In the Decorative Arts section, an Art Deco bronze and ivory dancer by Samuel Lipchytz doubled hopes to make £2,920 whilst a more light hearted pair of Venini Latimo glass birds designed by Fulvio Bianconi made £1,950.
In the Ceramics section, a Spode pot pourri and vase garniture raced above its estimate to make £2,920; and a pair of New Hall hard paste porcelain comports from the 1780’s, decorated by Fidele Duvivier, exceeded all expectations to make £17,080.
Further items from the collection of Sir Thomas Hohler at Trent Manor near Sherborne provided the day’s highlights. The pieces were collected by the Hohler family whose background was in banking but they moved into Ambassadorial roles around the globe from the late 19th century onwards with postings in the Far East, Middle East and South America. An outstanding group of Oriental items brought in collectors and dealers from near and far and the results achieved reflect the quality of the Hohler collection: a cloisonné panel made £5,120; a blue and white porcelain vase made £4,880; a bronze censer made £4,020; a squat ovoid bowl made £6,580; and two carved and gilded figures of Buddha made £8,050.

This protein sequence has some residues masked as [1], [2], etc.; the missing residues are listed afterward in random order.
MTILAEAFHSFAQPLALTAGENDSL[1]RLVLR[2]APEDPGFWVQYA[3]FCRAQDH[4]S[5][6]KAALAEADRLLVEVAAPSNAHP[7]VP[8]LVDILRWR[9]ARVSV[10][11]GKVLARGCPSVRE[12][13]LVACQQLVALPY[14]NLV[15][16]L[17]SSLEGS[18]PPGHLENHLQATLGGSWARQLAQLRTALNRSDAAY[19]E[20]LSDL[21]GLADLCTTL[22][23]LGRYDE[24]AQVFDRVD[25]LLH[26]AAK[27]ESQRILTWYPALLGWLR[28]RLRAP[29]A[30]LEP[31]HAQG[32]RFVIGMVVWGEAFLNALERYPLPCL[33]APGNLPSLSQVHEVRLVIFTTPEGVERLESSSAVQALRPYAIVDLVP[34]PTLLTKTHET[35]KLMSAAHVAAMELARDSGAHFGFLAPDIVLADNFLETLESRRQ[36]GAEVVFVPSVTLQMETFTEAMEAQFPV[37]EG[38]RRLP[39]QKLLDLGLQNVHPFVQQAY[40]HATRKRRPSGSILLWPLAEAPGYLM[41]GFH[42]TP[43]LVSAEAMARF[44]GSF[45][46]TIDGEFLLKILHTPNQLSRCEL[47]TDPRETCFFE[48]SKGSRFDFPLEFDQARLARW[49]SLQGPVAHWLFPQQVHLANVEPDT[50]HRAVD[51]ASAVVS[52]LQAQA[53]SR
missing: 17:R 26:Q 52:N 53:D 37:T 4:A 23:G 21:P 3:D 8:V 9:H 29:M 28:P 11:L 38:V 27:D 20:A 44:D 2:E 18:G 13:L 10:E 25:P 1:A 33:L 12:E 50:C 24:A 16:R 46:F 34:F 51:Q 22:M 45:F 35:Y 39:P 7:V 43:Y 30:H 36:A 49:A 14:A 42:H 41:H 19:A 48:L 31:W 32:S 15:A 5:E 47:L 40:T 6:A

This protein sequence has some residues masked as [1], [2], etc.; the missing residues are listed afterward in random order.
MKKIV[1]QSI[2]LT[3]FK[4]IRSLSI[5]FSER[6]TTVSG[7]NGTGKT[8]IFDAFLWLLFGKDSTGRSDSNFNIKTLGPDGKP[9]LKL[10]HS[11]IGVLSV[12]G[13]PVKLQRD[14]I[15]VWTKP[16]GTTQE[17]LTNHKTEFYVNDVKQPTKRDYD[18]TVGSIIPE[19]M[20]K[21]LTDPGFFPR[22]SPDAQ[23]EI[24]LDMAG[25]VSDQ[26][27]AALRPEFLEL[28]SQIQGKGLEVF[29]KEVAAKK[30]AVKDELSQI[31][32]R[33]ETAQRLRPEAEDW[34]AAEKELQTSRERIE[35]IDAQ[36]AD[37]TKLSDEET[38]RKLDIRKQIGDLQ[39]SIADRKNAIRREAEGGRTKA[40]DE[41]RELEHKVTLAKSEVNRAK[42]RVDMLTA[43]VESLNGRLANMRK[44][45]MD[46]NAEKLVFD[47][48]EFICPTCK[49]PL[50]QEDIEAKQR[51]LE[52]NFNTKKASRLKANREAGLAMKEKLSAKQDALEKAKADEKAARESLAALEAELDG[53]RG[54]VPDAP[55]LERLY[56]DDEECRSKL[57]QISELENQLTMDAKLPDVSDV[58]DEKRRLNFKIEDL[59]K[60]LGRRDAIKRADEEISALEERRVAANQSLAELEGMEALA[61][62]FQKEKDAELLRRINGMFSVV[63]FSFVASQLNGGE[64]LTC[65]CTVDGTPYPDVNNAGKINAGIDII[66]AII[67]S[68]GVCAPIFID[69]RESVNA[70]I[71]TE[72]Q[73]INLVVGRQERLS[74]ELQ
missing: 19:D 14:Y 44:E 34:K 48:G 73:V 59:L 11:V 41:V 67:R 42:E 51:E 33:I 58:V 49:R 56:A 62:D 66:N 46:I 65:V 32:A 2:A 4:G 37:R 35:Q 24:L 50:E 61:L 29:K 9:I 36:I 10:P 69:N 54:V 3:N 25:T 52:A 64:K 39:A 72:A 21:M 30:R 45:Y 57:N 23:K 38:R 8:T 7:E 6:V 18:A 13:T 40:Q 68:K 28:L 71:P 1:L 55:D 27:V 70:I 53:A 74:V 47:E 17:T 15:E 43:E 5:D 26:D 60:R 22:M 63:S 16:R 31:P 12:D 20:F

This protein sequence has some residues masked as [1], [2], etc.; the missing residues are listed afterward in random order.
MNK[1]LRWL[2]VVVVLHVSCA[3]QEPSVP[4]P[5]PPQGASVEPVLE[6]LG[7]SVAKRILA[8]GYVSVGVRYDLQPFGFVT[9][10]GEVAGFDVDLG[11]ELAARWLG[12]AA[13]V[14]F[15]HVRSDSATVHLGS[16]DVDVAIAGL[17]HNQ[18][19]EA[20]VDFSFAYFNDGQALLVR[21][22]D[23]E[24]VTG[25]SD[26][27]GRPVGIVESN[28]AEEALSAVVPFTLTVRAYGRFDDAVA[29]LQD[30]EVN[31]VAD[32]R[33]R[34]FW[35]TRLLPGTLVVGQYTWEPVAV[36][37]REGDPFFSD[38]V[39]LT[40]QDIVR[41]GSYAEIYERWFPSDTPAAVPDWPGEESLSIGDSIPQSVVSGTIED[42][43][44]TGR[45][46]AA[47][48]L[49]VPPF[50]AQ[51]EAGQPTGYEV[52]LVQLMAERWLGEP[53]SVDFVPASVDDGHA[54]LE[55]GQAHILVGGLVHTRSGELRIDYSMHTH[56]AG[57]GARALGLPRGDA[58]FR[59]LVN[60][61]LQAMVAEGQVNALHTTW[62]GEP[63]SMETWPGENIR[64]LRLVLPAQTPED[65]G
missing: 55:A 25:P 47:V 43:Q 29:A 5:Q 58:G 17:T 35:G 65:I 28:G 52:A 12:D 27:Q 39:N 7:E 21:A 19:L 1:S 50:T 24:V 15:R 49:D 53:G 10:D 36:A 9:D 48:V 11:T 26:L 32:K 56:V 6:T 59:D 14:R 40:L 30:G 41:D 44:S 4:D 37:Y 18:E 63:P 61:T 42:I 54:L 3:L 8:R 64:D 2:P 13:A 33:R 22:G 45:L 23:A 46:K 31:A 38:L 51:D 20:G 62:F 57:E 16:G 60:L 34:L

Four five-figure prices from Trent Manor led the day: an 18th Century Chinese flambé vase in blue and purple glazes made £12,200; a Dehua figure of Guanyin, possibly 17th Century, made £18,900; and two rhinoceros horn libation cups ended the sale on a high note by making £19,520 and £15,860.
The combined total for the ceramics section, consigned from various vendors, was over £220,000 with very little unsold.
Lawrences’ Spring auction of jewellery in Crewkerne comprised over 400 lots and there were plenty of bidders on the telephones, in the room and online to ensure that the event went well.
A mixed lot of jewellery included brooches, clasps, bracelets and rings and made £3,170 to get the sale off to a flying start. An amber necklace, the sales of which have been an unexpected focus of strength in recent sales at Lawrences, made just over £3,000. Good results were reported for gold and pearls but fancy stones achieved the highest prices: a pink sapphire and diamond cluster ring made £2,920; a cased pair of sapphire and diamond drop earrings made £3,400; a ruby and diamond three stone ring took £3,050; and a sapphire and diamond cluster ring made £6,340. A 1.06 carat diamond solitaire made £6,100 and a pair of ruby and diamond ear clips made £6,100 too.